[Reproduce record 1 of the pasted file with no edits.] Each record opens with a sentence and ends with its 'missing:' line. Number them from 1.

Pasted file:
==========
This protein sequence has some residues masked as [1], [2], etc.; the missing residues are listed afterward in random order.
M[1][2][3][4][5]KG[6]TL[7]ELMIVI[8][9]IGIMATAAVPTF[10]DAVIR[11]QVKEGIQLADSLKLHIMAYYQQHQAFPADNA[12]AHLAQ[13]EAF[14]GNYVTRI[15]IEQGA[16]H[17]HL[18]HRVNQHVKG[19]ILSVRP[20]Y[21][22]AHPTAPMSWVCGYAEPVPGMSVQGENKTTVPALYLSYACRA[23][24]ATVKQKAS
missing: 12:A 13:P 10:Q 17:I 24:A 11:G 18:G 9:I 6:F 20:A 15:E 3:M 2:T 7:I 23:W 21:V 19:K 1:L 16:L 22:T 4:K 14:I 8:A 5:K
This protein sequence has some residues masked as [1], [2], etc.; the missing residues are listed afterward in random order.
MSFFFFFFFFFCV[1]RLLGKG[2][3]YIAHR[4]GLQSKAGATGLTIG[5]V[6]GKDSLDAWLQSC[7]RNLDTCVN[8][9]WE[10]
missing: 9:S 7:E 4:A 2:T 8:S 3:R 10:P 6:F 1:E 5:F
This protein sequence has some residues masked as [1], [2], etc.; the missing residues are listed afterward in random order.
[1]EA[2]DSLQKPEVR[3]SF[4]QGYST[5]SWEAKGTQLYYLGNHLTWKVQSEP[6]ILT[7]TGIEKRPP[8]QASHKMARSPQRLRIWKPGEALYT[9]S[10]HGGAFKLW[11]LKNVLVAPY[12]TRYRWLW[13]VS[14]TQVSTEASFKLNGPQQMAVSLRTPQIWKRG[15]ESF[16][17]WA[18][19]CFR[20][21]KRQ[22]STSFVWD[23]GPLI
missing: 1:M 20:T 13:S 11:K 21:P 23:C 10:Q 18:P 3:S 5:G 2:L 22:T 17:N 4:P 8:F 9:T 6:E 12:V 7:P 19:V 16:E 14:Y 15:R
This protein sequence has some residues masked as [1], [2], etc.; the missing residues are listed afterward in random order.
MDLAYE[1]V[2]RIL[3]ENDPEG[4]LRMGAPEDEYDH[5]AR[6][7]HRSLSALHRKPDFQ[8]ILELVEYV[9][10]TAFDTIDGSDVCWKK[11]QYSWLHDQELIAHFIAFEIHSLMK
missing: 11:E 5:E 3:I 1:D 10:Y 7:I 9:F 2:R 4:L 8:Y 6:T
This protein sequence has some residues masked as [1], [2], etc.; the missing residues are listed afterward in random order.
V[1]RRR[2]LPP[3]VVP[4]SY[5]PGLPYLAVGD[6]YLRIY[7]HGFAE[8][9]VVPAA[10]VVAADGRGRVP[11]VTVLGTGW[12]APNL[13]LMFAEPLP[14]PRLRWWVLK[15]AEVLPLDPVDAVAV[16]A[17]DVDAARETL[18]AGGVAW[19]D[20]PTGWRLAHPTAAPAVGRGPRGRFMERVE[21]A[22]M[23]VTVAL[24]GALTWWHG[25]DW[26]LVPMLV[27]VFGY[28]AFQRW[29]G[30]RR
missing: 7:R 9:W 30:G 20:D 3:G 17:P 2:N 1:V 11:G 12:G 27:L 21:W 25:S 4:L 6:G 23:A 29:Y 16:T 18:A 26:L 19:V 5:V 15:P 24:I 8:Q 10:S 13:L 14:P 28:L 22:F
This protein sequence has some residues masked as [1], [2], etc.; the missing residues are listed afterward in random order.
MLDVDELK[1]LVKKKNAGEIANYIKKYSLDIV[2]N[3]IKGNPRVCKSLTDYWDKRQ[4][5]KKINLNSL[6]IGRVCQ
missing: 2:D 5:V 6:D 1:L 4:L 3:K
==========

This protein sequence has some residues masked as [1], [2], etc.; the missing residues are listed afterward in random order.
M[1][2][3][4][5]KG[6]TL[7]ELMIVI[8][9]IGIMATAAVPTF[10]DAVIR[11]QVKEGIQLADSLKLHIMAYYQQHQAFPADNA[12]AHLAQ[13]EAF[14]GNYVTRI[15]IEQGA[16]H[17]HL[18]HRVNQHVKG[19]ILSVRP[20]Y[21][22]AHPTAPMSWVCGYAEPVPGMSVQGENKTTVPALYLSYACRA[23][24]ATVKQKAS
missing: 12:A 13:P 10:Q 17:I 24:A 11:G 18:G 9:I 6:F 20:A 15:E 3:M 2:T 7:I 23:W 21:V 19:K 1:L 16:L 22:T 4:K 14:I 8:A 5:K